E(x+a,y,z)=E(x,y,z)eikxa,
E(x,y+a,z)=E(x,y,z)eikya,
E(x,y,z+a)=E(x,y,z)eikza,

where a and (kx,ky,kz) are the side length of the cubic unit cell and components of the Floquet wave vector kF. The magnetic field can be found using

H=iωμo×E.

The eigenmodes and eigenfrequencies are obtained by scanning the wave vector in the first irreducible Brillouin zone demonstrated in Fig. 3, where the red lines illustrate the sides of the cube bounding one unit cell. Utilizing the concept of the Brillouin zone helps one to restrict one's attention to a finite zone in the reciprocal space in which there is no redundancy in the wave vector; for more details about the Brillouin zone, see, e.g., Ref. 40.

FIG. 3.

Illustration of the first irreducible Brillouin zone.

FIG. 3.

Illustration of the first irreducible Brillouin zone.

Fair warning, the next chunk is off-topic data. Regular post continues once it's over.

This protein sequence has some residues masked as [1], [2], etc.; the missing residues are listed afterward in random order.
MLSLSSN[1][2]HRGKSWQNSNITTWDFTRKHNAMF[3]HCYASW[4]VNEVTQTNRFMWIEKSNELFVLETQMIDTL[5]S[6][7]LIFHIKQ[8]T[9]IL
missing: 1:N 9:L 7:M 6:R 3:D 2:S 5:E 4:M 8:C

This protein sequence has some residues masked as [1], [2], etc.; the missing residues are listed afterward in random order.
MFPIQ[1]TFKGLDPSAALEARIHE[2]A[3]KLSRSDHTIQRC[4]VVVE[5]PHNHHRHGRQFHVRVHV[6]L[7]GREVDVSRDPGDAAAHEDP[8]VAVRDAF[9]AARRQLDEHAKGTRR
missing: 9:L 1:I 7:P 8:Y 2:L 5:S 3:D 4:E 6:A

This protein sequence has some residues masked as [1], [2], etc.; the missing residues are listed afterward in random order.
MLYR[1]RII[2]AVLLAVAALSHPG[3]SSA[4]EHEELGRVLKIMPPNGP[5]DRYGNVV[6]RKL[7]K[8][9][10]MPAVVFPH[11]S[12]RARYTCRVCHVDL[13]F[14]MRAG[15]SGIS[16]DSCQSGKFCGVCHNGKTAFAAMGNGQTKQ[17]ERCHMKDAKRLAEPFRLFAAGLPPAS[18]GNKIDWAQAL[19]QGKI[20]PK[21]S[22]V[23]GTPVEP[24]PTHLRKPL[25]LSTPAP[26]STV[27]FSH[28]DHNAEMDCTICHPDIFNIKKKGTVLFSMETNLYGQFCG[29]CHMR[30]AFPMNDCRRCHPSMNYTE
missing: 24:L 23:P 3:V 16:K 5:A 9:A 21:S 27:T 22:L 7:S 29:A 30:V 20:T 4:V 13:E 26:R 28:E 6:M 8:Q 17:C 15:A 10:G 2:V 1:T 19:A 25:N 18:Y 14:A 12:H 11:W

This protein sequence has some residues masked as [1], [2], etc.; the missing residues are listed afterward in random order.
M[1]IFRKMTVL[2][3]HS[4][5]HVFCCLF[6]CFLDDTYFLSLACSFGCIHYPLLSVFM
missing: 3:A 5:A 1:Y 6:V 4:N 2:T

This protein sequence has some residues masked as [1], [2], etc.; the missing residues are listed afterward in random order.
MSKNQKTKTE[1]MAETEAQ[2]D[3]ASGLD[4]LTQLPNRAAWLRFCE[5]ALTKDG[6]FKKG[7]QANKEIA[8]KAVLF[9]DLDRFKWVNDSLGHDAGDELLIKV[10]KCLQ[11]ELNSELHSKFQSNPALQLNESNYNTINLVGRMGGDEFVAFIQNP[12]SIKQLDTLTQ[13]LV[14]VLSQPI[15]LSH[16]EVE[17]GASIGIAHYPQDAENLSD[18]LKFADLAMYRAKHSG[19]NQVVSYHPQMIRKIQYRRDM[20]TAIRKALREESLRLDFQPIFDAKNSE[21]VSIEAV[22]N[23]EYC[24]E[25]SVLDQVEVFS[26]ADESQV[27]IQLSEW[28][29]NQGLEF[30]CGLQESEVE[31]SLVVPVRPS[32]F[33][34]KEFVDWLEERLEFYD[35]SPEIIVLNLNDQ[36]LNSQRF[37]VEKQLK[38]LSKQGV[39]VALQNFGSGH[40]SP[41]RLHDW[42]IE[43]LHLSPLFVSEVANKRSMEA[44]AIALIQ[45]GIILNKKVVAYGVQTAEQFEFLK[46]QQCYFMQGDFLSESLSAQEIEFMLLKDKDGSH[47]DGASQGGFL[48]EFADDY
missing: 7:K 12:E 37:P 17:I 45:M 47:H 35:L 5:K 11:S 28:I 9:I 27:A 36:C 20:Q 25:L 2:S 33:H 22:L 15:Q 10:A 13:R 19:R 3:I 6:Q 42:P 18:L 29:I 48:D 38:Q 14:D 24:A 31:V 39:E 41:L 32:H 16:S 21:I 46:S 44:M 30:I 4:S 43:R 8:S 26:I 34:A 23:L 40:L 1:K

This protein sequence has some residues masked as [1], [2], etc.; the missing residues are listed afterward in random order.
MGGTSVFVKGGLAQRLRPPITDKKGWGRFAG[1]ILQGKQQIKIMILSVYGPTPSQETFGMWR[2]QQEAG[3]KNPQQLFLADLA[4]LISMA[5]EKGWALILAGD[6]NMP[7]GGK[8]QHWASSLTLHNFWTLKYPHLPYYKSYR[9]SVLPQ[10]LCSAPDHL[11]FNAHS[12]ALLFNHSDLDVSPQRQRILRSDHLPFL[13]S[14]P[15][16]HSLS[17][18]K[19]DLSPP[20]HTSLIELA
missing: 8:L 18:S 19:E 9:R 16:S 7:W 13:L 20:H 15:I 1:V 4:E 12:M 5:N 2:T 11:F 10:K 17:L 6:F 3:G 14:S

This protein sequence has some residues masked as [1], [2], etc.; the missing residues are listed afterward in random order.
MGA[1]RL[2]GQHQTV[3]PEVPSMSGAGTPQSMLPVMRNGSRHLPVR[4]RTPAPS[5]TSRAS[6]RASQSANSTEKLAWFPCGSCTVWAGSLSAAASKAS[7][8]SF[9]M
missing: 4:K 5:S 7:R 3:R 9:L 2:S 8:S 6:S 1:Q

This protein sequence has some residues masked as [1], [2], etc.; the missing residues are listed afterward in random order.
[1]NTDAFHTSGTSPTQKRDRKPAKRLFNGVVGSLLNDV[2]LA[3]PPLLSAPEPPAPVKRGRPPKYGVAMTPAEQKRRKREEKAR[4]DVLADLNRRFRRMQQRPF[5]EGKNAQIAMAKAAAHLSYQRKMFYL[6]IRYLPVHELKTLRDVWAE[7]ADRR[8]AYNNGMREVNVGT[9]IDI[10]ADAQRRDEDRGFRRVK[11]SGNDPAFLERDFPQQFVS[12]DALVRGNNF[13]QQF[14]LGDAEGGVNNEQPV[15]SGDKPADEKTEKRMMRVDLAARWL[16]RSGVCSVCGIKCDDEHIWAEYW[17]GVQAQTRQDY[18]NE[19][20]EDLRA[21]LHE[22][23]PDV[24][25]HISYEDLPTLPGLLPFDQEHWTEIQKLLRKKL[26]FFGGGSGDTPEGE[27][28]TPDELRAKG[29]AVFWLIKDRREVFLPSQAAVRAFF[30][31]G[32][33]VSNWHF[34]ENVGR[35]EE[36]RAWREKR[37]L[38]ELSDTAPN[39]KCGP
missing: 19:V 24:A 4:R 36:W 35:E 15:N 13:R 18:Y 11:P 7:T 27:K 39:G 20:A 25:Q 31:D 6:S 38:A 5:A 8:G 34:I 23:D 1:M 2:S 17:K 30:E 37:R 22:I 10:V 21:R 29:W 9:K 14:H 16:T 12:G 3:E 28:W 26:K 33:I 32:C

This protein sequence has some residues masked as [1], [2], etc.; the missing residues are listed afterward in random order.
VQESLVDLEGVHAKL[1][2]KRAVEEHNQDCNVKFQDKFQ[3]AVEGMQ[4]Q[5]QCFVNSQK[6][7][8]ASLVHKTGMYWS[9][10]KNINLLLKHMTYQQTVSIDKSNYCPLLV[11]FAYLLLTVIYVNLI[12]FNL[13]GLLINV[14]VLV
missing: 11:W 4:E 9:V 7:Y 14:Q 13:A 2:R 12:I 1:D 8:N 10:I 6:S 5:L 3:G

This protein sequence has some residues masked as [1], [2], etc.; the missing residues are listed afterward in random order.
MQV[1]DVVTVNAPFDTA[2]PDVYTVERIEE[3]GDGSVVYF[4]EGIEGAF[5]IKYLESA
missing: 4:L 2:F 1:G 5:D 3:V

Close modal

This section discusses the shielding effectiveness and EM bandgaps of the P-IPC. The finite element analyses are carried out using 10-node tetrahedral elements, with the accuracy of the results ensured by a mesh sensitivity study. Subsection III A discusses the shielding effectiveness of the P-IPC, while Subsection III B talks about the microwave EM bandgaps of the P-IPC.

If an EM wave propagates from left to right in free space with a characteristic impedance η0=μo/εo(=377Ω) into a homogeneous slab of a conductive composite with the characteristic impedance η=iωμ/(iωεσ) and thickness t, the first effect is the reflection at the left surface of the composite. The portion of the incident electric field that is reflected is given by the reflection coefficient for that surface, which isR=(η0η)/(η0+η).